I was recently part of an online discussion of foundation communications directors discussing how to change their annual reports in light of COVID-19. Almost all of them had scrapped their earlier chosen themes, rewritten their copy, and selected new photos to better reflect how they were responding to the pandemic.
You may be wondering what messages your organization should send that that will be both appropriate and compelling. And if you’re working to be extra thoughtful during this unprecedented time you’re not alone.
We’ve partnered with many of our clients over the past few weeks to hone their messaging to better meet the moment. That ranged from directing their communities to vital resources, speaking out for social justice, asking for urgent support, or—in one case—choosing not to share a pre-written blog post.
We’re sharing some of the key learnings from those conversations to help you update your language, as well.
No matter what your organization does, the impact of COVID-19 and its aftereffects requires that you rethink your messaging. Even if your message is that you are business-as-usual, you must think carefully about why, what, how, where, and when you’re sharing your message.
As always, we encourage you to follow our Minute Message Model when crafting messages. This means focusing less on the details of your work and more on the challenges you’re addressing in your community.
In addition, here are five questions you have to ask yourself before communicating with your audiences right now.
1. What changed and what’s remained the same?
One of the first questions to ask yourself is what’s different today than it was a few weeks ago. Focus on societal needs, not operational changes. For instance, your community center may be closed right now, but the need for health and connection remain. Speak to those needs and what you’re doing to address them.
2. What do your audiences need from you right now?
As a part of our brand work with clients, we help them develop personas for their most important audiences. With each of these personas, we work together to craft a value proposition statement that articulates the emotional and functional benefits that person receives when engaging with the organization.
But in light of COVID-19, those needs may have changed. So begin your message work by taking a look at your audience profiles and asking what that person is worried about in this moment and how you can address that need. Put yourself in their shoes, write down what that person needs, and how your organization can answer that need.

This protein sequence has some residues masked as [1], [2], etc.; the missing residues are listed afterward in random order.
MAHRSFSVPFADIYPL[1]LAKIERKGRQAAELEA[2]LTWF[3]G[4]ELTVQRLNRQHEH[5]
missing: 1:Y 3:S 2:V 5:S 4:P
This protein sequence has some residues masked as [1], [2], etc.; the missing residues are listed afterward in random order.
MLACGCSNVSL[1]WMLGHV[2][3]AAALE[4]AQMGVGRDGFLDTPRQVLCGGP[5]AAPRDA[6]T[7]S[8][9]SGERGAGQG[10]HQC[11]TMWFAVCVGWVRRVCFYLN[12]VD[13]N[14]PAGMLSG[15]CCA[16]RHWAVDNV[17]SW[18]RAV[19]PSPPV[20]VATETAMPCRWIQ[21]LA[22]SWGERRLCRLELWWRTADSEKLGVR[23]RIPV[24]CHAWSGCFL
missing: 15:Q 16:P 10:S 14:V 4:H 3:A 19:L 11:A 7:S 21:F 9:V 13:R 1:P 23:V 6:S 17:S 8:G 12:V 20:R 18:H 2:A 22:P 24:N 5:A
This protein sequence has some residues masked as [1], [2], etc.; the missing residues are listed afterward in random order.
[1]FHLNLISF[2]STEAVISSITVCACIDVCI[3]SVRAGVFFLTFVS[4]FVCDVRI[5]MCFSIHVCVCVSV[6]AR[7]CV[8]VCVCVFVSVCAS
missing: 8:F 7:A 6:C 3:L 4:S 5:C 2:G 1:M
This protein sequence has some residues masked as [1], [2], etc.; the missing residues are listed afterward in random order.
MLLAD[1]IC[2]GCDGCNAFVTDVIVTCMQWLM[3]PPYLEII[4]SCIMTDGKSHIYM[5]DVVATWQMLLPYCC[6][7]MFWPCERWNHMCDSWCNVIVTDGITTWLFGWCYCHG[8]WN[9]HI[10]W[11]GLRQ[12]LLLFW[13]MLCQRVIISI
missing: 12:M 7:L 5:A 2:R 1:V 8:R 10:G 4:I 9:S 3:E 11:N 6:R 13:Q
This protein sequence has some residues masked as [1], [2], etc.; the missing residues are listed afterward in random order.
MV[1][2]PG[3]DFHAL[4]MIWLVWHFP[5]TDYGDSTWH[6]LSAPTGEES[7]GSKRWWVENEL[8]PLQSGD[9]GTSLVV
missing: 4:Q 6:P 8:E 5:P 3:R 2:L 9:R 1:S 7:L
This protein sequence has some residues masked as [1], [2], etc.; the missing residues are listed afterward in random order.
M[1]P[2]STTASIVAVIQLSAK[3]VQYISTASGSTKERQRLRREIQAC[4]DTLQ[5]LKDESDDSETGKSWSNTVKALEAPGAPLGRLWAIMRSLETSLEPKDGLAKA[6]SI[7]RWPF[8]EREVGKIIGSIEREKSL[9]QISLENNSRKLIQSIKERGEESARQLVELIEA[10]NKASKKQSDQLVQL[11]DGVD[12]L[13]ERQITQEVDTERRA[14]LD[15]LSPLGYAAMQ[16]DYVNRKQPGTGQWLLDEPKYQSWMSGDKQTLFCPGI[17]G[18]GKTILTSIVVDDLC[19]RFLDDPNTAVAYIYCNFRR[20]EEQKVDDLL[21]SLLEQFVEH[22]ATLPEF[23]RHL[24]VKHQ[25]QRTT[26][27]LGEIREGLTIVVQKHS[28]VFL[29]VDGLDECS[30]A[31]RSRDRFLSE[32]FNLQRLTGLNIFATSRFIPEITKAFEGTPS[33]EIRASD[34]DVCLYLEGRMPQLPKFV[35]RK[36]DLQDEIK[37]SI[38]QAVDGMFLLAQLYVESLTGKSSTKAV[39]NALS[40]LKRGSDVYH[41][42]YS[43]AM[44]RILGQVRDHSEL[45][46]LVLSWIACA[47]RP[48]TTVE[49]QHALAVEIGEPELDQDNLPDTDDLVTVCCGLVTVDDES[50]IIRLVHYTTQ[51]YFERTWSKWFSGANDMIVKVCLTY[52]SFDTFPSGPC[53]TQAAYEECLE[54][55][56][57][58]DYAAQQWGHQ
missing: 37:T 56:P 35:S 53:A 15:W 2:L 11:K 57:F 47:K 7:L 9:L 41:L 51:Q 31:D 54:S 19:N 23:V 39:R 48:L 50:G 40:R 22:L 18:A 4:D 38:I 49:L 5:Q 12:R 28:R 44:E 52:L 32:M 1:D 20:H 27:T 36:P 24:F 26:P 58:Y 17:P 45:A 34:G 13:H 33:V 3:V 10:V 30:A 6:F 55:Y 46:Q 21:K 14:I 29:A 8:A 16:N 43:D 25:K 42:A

3. Why do you need to communicate?
When you hear an ambulance behind you in traffic what do you do? You get out of the way. The same thing must be true for your messaging. Before scheduling your next communique, ask yourself whether that message is serving your community or blocking traffic for more important communications. Given the cacophony of our media landscape, you have a duty to echo important messages, share critical information, and focus on what really needs to be said.
4. What should you filter out?
No doubt there are certain messages you’ve shared in the past that today might come across as tone deaf, or even offensive. Even photos of crowds right now can trigger some viewers to question your commitment to social distancing. So scan your website and key communications and edit out the messages and themes that were made for another time. Themes of unity, strength, service, caring, commitment, and health resonate well right now, but it may not be the time to reinforce being carefree, indulgent, or living in the moment.
Likewise, share the stage. Acknowledge that yours isn’t the only cause worth focusing on right now, but that you’re part of a broader host of issues that need attention. I recently received an email from an executive director in my community who runs a home for those released from ICE custody. She asked her donors NOT to give right now because she had all she needed and that other causes needed the attention right now. It was one of the bravest statements I’ve seen a leader make—and ensured that I’ll be there when she asks again in the future.
5. How does your brand guide your actions and your voice?
My colleagues Stephanie, Romayne, and Sarah have all written great blog posts recently about how to lean into your brand in difficult times, how brand should guide your actions right now, and why you need to stay focused on your goals.
The fundamental role of having a brand strategy is to have clarity about who you are as an organization. Your brand is your reputation and should guide how you look, how you sound, how you act, and what you do in good times, as well as bad. So lean into your values, positioning, and promise to help guide how you should communicate with your community.
Get Ready for What’s Next
In my next post, I’ll write about the enormous philanthropic opportunities that lie ahead and how you can prepare for donors who are ready to rebuild.
In the meantime, if you think you need a brand tune up or help crafting the right message for right now, give us a call. We’re here to help.
Image courtesy of Nappy.